Faced with a membership in drastic decline — the movement’s leadership has sunk to a new low urging the active recruitment of converts.

“The movement that was the first to welcome intermarried families into its synagogues nearly three decades ago now will focus on actively inviting non-Jews to convert to Judaism,” JTA reported.

In other words, the movement that was the first to welcome non-Jewish spouses into their congregations, trampling one of the fundamental safeguards protecting the Jewish people, is now preparing to hammer in one of the final nails in the coffin.

By urging non-Jewish spouses to “convert” –in Reform’s twisted belief system, a non-Jew can become Jewish by simply regarding himself as a Jew—Reform leaders are hastening the destruction of authentic Jewish identity in their ranks.

The danger to the Jewish people of huge sections of Jewry whose Jewish lineage is suspect can not be underestimated.

We live in our own little cocoons and towns and fail to notice that the vast majority of American Jewry is being lost. If we don’t wake up soon and address the problem in a more serious way, these people may be lost forever to Am Yisroel. Rampant assimilation is ripping away Jews by the thousands every year.

We have a responsibility towards these people; they are our brothers and sisters, aunts and uncles, cousins and friends, who need us to reach out a hand of friendship and rescue to return them to the fold. It is not easy, it is not always doable, but we have to try. They are being swept away by tidal waves of ignorance and leaders who lie to them and lead them astray. We have to extend an olive branch and a helping hand for them to grab onto.

People see what is happening and wonder what they can do. How can I, sitting in my home, help stop intermarriage? What can I do to help Amir Pertz’s children and cousins get back to the roots they were torn from? What can I do to make the world a better place?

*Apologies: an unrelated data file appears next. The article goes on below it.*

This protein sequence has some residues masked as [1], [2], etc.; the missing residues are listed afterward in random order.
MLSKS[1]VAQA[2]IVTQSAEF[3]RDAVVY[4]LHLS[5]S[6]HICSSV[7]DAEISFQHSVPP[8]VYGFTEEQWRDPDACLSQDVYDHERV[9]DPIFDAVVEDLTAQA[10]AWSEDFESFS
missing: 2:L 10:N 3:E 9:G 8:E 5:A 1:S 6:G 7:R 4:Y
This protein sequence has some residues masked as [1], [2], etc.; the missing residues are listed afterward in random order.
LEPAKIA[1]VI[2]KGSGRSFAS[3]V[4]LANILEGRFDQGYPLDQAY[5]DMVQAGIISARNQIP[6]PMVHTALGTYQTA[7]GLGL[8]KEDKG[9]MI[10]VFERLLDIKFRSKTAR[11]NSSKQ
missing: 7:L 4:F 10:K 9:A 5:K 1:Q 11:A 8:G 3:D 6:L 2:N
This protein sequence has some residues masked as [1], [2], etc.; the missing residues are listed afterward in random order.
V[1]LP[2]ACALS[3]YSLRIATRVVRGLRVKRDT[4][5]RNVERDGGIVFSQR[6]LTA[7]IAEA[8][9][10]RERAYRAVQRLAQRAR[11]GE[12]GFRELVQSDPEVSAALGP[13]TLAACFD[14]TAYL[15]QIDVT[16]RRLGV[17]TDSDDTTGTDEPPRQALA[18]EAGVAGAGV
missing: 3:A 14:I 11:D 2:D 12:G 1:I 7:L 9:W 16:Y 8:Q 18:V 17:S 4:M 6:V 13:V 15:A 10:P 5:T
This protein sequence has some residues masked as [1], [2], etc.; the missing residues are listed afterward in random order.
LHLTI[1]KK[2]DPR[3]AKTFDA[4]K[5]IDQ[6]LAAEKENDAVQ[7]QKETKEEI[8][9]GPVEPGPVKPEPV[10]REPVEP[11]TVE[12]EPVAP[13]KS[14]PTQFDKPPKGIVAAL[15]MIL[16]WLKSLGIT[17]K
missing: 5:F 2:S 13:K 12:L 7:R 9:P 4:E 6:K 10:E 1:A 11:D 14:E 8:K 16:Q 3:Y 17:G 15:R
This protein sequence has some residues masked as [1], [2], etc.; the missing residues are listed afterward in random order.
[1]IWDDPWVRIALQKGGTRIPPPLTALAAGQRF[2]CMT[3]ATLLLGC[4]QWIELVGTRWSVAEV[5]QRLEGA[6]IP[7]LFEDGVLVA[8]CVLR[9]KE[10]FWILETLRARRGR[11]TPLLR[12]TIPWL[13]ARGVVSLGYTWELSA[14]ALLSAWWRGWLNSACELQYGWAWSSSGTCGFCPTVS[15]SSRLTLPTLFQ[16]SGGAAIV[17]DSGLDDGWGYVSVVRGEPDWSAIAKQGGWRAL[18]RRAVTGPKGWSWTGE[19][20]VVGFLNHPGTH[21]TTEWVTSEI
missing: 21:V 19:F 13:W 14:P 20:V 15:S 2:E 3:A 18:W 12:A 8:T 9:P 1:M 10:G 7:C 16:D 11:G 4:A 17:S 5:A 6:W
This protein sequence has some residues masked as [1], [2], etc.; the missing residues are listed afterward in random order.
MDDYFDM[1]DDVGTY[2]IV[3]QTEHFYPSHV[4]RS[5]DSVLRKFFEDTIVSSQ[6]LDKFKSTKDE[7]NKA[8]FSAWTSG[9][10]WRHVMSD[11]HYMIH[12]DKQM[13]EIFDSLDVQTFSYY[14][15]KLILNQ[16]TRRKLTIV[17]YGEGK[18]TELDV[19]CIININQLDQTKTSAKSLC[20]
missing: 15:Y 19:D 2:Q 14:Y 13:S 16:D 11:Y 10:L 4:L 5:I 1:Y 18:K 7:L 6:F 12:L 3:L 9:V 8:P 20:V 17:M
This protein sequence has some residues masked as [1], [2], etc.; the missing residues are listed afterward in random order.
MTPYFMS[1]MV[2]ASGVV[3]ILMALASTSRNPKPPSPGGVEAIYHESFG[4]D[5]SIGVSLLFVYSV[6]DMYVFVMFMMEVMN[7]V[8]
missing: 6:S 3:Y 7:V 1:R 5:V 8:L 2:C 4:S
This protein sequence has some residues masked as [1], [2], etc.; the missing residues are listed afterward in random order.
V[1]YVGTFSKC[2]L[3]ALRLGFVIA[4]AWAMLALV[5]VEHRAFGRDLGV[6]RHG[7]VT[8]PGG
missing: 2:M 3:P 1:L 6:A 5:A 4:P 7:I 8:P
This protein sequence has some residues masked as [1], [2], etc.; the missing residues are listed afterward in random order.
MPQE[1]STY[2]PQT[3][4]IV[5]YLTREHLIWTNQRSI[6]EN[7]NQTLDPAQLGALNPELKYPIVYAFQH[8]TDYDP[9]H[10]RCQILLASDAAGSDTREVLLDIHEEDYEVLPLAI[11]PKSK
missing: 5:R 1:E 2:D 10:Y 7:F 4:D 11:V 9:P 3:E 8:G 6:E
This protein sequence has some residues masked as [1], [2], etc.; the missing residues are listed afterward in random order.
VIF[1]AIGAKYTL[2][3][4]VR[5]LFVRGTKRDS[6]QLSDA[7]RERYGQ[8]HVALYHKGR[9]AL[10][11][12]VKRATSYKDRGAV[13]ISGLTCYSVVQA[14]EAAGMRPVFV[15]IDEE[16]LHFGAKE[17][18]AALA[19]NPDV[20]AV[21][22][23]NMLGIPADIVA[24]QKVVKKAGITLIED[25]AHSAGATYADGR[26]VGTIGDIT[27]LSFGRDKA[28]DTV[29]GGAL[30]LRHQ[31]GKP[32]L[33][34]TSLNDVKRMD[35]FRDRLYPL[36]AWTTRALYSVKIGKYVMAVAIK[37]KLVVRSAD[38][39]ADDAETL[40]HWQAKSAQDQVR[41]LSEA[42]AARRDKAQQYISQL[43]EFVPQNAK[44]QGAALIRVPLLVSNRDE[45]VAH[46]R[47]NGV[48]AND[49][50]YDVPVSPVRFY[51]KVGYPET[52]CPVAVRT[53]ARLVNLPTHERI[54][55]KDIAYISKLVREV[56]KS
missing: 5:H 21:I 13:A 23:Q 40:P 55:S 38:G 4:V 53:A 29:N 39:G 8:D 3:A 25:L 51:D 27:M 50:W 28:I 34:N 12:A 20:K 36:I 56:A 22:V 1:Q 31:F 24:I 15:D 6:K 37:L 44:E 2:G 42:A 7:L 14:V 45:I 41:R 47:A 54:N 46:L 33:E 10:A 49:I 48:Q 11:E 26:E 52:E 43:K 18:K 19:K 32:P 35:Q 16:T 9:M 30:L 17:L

Many are familiar with the work of Lev L’achim in Eretz Yisroel which has brought tens of thousands of young Sefardim tachas kanfei haShechina. In fact, there are a plethora of organizations and people who do effective kiruv work in Eretz Yisroel and it is only due to space constraints that we do not list all of them.

If Only We Cared Enough

In America there are far fewer organizations doing work on the scope of the Israelis, but if we would roll up our sleeves and open our pocketbooks to help them, their success rate would undoubtedly be a great deal higher.

Torah Umesorah and its branches, including SEED and Partners In Torah, that seek to spread Yiddishkeit through teaching Torah, cry out for assistance. Oorah and Nechomas Yisroel place Jewish children in yeshivos. Every town and city has people and organizations who endeavor to reach out to the unaffiliated and are starving for your support.

We could stem the tide if we only cared enough.

And then there are our Mosdos HaTorah. Torah is what identifies us as a people. Torah is what makes us who we are and defines what we do. Our Torah institutions should be our priority; they should claim our deepest support and respect. Instead, we see them going begging for the financial assistance they need to survive and flourish.

Last week, when I was putting together this newspaper and saw the ad for the annual dinner of Beis Medrash Govoah, I was taken aback. It announced “a major change in the format of the Annual Dinner and Journal Campaign,” for the Lakewood Dinner.

The ad goes on to state that “For as long as we can remember… [the Lakewood] dinner featured a reception, a formal sit-down dinner and a long program.” This year the format has totally changed because now there will be only “an informal buffet-style event and a short program.”